Displaced Leaderís Bodyguard Assassinated

News from Colombia | on: Monday, 30 April 2012

A bodyguard seconded to guard the life of Alfonso Castillo, the President of ANDAS, the National Association of Displaced Persons, was killed in Bogota on Friday. Mao Enrique Rodriguez was gunned down by two men riding a motorbike at 8.30pm on Friday April 27th. Mr Rodriguez was being seconded to ANDAS from the escort of Dr Carlos Lozano, the editor of opposition newspaper, Voz, whose chief of security he had been for over 8 years.

Many prominent members of the Colombian opposition, trade unions and human rights activists have small protection teams. Some of these are provided by the government, others are funded by the government but are made up of people trusted by those being protected. This is important since in the past the protection teams provided by the government worked for the DAS, which had proven links to paramilitary groups. Many of the government’s guards are former members of the DAS. Mr Rodriguez and his team were assigned to the Ministry of Interior’s National Protection Unit, which has stated that the killing was the result of a robbery. However, nothing was taken from the body, and the style of the assassination fits with the pattern of many political assassinations.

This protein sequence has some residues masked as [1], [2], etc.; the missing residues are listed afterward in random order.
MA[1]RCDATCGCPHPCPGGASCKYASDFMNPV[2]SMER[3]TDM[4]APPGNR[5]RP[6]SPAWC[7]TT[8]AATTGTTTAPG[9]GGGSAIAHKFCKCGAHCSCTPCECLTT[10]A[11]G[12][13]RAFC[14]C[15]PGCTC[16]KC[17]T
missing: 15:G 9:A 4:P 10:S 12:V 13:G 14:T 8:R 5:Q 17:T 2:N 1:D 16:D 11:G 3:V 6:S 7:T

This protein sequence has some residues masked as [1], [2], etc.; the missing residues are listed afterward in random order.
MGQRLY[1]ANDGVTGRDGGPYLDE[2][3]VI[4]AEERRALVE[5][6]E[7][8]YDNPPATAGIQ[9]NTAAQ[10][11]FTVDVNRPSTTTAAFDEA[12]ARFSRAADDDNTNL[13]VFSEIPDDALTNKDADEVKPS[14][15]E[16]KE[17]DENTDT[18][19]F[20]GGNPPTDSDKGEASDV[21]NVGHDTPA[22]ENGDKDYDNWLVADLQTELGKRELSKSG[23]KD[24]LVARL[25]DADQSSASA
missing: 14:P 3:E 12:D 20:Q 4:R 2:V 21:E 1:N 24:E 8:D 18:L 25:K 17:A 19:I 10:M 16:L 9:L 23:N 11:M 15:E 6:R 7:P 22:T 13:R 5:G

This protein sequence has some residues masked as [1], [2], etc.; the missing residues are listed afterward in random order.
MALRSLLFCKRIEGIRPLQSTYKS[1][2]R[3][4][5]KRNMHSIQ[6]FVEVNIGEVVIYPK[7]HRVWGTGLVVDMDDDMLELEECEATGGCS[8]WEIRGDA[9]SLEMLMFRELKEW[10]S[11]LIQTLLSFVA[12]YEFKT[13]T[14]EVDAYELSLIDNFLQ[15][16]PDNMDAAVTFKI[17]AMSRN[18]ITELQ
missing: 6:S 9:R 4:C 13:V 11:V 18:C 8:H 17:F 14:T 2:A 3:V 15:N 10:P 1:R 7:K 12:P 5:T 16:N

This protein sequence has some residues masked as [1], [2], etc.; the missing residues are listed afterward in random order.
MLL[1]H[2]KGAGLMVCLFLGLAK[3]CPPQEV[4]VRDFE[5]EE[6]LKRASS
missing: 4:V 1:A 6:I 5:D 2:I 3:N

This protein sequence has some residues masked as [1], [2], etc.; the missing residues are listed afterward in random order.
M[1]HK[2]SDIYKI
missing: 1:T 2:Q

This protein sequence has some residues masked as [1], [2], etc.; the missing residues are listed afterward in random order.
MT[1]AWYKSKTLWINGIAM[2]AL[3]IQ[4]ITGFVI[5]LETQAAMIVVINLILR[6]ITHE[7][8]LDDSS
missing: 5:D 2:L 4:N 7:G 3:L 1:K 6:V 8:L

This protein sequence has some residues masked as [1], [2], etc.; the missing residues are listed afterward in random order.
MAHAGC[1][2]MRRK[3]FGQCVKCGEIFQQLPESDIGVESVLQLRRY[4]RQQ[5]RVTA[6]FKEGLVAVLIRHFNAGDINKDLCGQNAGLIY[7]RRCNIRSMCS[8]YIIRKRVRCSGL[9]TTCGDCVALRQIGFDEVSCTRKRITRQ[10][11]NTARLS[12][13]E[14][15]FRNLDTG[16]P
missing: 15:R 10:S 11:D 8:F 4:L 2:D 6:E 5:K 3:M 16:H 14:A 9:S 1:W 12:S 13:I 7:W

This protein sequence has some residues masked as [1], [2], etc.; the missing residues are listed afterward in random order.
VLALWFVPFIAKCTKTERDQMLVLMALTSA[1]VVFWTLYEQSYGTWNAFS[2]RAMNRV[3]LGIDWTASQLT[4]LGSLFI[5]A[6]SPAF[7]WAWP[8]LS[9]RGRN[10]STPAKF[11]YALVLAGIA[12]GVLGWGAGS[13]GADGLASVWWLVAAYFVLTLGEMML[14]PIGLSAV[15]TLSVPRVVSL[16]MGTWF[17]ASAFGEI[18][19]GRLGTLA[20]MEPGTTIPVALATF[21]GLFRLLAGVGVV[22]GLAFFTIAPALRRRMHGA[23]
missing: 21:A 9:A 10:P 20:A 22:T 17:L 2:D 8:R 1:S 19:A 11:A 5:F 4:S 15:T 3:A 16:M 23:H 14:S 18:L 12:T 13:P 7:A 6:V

The number of threats and the level of violence against the Colombian opposition have increased since last Monday, when over 80,000 people gathered in Bogota for the Patriotic March. This demonstration was called by over 1700 social organisations committed to seeking peace with social justice in Colombia. Last week Hernan Henry Diaz, a social activist from Putumayo, was disappeared shortly before the Patriotic March, after having organised a delegation of some 200 peasants to attend the march in Bogota.

In a statement after the Patriotic March, President Santos insinuated that the Patriotic March is somehow linked to the guerrillas, as have recent media stories in Colombia, alleging some form of ‘political plan’ by the FARC. As usual, these accusations stigmatise the political opposition, and put the lives of those involved at risk.

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